• Known allergy or sensitivity to any component of the study drugs
  • Active drug or alcohol dependence that would interfere with participation in the study
  • Any mental illness that may interfere with the study
  • Serious illness requiring systemic treatment or hospitalization. Participants who complete therapy or are clinically stable on therapy for at least 14 days prior to study entry are not excluded.
  • Body weight less than 50 kg (110 lbs)
  • Abnormal lab values
  • Pregnant or breastfeeding
  Contacts and Locations
Choosing to participate in a study is an important personal decision. Talk with your doctor and family members or friends about deciding to join a study. To learn more about this study, you or your doctor may contact the study research staff using the Contacts provided below. For general information, see Learn About Clinical Studies.

Please refer to this study by its ClinicalTrials.gov identifier: NCT00272493

Locations
United States, Illinois
Northwestern University CRS
Chicago, Illinois, United States, 60611-3015
Rush Univ. Med. Ctr. ACTG CRS
Chicago, Illinois, United States, 60611
United States, Missouri
Washington U CRS
St. Louis, Missouri, United States, 63108-2138
United States, New York
NY Univ. HIV/AIDS CRS
New York, New York, United States, 10016-6481
Univ. of Rochester ACTG CRS
Rochester, New York, United States, 14642-0001
United States, North Carolina
Univ. of Rochester ACTG CRS
Durham, North Carolina, United States, 27710
United States, Ohio
Univ. of Cincinnati CRS
Cincinnati, Ohio, United States, 45267-0405
Case CRS
Cleveland, Ohio, United States, 44106-5083
MetroHealth CRS
Cleveland, Ohio, United States, 44109-1998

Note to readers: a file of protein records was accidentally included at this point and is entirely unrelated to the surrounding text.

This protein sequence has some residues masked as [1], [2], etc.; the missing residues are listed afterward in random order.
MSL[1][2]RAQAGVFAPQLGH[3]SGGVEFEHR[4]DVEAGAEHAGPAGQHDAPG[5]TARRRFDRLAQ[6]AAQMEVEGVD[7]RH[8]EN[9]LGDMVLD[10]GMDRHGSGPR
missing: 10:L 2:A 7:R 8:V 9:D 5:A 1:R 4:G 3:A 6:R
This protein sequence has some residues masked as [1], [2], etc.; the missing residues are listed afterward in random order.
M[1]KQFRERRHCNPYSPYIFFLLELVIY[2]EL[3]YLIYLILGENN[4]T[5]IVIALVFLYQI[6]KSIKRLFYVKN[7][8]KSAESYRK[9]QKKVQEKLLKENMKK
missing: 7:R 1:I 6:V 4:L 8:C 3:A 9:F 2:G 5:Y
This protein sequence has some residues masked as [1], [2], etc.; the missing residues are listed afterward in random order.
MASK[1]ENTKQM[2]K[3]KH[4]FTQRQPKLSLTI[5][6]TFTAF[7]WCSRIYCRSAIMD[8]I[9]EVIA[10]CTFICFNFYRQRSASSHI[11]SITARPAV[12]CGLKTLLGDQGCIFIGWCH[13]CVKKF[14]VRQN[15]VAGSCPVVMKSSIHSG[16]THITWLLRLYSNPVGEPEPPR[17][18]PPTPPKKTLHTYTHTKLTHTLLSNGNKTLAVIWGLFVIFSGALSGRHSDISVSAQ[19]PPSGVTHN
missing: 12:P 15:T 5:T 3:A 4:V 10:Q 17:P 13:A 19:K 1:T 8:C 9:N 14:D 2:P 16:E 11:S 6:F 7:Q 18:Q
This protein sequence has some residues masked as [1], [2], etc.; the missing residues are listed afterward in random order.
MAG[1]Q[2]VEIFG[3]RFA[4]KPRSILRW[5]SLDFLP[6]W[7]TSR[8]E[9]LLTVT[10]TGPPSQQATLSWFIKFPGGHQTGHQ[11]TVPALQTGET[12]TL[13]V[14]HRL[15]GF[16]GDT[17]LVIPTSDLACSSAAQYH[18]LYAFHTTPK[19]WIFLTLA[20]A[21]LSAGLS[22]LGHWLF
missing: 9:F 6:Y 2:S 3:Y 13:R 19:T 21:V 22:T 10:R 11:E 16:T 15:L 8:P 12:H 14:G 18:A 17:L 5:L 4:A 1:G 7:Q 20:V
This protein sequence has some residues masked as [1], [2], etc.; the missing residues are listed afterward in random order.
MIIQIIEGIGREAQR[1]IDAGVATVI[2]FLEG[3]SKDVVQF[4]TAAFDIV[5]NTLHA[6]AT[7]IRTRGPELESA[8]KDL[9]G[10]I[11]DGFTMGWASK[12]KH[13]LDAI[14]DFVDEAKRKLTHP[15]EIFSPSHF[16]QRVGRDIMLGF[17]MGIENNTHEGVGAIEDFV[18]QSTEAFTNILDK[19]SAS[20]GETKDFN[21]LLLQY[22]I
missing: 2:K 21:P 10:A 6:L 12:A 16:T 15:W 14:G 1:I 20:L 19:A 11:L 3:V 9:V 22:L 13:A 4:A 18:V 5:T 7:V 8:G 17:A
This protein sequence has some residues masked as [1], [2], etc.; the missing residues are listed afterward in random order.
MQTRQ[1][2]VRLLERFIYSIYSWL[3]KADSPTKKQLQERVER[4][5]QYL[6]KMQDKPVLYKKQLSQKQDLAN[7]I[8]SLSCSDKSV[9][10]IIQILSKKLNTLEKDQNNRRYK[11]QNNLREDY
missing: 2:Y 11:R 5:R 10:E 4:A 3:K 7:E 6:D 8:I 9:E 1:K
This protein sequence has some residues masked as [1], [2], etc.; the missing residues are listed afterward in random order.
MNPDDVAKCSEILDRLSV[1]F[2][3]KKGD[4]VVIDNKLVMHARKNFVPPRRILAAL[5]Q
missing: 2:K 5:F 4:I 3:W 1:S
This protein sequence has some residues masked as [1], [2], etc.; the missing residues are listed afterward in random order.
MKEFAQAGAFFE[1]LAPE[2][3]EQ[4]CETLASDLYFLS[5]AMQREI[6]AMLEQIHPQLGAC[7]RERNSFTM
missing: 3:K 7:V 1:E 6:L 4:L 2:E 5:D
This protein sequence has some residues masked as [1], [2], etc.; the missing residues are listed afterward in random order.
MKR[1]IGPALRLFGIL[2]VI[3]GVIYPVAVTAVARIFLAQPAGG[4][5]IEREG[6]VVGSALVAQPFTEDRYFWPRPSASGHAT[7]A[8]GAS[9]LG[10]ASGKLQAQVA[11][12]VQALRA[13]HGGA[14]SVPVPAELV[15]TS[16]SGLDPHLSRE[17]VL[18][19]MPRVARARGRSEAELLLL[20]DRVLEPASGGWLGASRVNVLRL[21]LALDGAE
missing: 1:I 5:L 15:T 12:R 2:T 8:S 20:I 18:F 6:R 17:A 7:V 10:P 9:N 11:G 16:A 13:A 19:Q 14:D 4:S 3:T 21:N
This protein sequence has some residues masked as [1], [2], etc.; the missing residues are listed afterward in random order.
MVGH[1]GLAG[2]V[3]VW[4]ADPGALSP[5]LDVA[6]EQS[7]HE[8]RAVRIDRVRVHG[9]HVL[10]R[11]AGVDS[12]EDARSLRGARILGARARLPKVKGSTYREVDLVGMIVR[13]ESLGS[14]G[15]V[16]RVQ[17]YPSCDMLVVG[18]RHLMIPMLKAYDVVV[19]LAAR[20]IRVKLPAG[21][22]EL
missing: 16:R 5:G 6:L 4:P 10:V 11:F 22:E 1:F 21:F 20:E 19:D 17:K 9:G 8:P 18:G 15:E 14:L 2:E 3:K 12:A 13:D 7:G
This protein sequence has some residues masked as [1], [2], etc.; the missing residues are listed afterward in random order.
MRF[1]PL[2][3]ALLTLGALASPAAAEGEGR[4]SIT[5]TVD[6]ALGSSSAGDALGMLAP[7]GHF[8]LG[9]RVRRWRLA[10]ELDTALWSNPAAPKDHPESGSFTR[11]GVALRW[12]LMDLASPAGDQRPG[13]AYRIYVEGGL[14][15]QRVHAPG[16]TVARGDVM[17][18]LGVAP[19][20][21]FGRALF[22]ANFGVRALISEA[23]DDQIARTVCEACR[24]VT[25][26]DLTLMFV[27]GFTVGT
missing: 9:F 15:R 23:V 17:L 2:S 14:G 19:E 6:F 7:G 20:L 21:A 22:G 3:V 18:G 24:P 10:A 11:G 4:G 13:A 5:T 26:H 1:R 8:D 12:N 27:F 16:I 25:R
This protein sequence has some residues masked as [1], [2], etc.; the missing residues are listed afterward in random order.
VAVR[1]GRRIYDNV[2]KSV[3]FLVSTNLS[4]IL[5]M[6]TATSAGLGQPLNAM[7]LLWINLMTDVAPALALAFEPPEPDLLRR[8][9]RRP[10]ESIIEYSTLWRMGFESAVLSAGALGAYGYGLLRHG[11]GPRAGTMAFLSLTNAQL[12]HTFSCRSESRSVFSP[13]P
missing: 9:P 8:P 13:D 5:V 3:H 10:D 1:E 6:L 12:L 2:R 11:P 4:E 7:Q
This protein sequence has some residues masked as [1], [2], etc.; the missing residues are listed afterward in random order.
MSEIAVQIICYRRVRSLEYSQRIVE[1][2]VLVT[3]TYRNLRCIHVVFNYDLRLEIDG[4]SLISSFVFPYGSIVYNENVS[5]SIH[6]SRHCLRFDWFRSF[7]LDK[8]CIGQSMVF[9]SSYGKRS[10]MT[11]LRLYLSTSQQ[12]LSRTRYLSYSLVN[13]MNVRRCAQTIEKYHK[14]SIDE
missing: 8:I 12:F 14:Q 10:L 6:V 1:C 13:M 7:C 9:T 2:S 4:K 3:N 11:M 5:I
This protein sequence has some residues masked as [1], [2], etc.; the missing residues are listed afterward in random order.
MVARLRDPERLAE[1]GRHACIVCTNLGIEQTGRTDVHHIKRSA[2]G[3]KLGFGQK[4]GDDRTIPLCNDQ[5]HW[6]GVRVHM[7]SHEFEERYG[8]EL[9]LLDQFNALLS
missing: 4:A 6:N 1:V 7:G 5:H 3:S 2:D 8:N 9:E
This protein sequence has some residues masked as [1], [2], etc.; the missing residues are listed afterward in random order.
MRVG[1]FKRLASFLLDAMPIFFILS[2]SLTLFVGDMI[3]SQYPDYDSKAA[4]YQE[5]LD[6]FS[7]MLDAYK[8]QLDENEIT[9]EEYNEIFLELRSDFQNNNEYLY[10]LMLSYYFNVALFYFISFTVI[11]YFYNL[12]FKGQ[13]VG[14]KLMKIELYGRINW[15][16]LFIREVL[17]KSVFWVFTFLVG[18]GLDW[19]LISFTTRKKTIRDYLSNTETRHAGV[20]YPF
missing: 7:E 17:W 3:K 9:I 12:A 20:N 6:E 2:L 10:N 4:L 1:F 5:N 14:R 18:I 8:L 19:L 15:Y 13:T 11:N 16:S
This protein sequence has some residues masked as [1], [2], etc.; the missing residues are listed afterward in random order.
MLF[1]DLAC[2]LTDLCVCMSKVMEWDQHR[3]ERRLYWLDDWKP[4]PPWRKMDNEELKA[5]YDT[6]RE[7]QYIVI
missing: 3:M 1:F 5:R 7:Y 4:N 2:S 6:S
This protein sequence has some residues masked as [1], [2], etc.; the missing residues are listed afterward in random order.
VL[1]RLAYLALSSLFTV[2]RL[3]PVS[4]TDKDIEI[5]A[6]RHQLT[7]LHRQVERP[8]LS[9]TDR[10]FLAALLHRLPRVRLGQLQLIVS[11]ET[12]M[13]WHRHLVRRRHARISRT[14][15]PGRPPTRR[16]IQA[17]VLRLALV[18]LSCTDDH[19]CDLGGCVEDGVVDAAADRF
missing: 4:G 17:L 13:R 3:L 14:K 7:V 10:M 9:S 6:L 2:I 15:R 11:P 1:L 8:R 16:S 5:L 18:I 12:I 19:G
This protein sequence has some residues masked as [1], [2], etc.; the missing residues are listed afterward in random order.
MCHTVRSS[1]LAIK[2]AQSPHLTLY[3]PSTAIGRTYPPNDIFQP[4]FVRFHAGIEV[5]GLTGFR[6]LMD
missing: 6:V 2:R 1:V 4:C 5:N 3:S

The Ohio State Univ. AIDS CRS
Columbus, Ohio, United States, 43210
United States, Washington
University of Washington AIDS CRS
Seattle, Washington, United States, 98104
Sponsors and Collaborators
Investigators
Study Chair: Judith A. Aberg, MD New York University
Study Chair: Edgar (Turner) Overton, MD AIDS Clinical Trials Unit, Washington University at St. Louis
  More Information

Additional Information:
Publications:
Additional publications automatically indexed to this study by ClinicalTrials.gov Identifier (NCT Number):
Responsible Party: National Institute of Allergy and Infectious Diseases (NIAID)
ClinicalTrials.gov Identifier: NCT00272493     History of Changes
Other Study ID Numbers: A5220, 10148, ACTG A5220
Study First Received: January 4, 2006
Last Updated: May 17, 2012
Health Authority: United States: Food and Drug Administration

Keywords provided by National Institute of Allergy and Infectious Diseases (NIAID):
Treatment Experienced
Treatment Naive

Additional relevant MeSH terms:
Acquired Immunodeficiency Syndrome
HIV Infections
Hepatitis B
DNA Virus Infections
Digestive System Diseases
Hepadnaviridae Infections
Hepatitis
Hepatitis, Viral, Human
Immune System Diseases
Immunologic Deficiency Syndromes
Lentivirus Infections
Liver Diseases
RNA Virus Infections
Retroviridae Infections
Sexually Transmitted Diseases
Sexually Transmitted Diseases, Viral
Slow Virus Diseases
Virus Diseases

ClinicalTrials.gov processed this record on November 20, 2014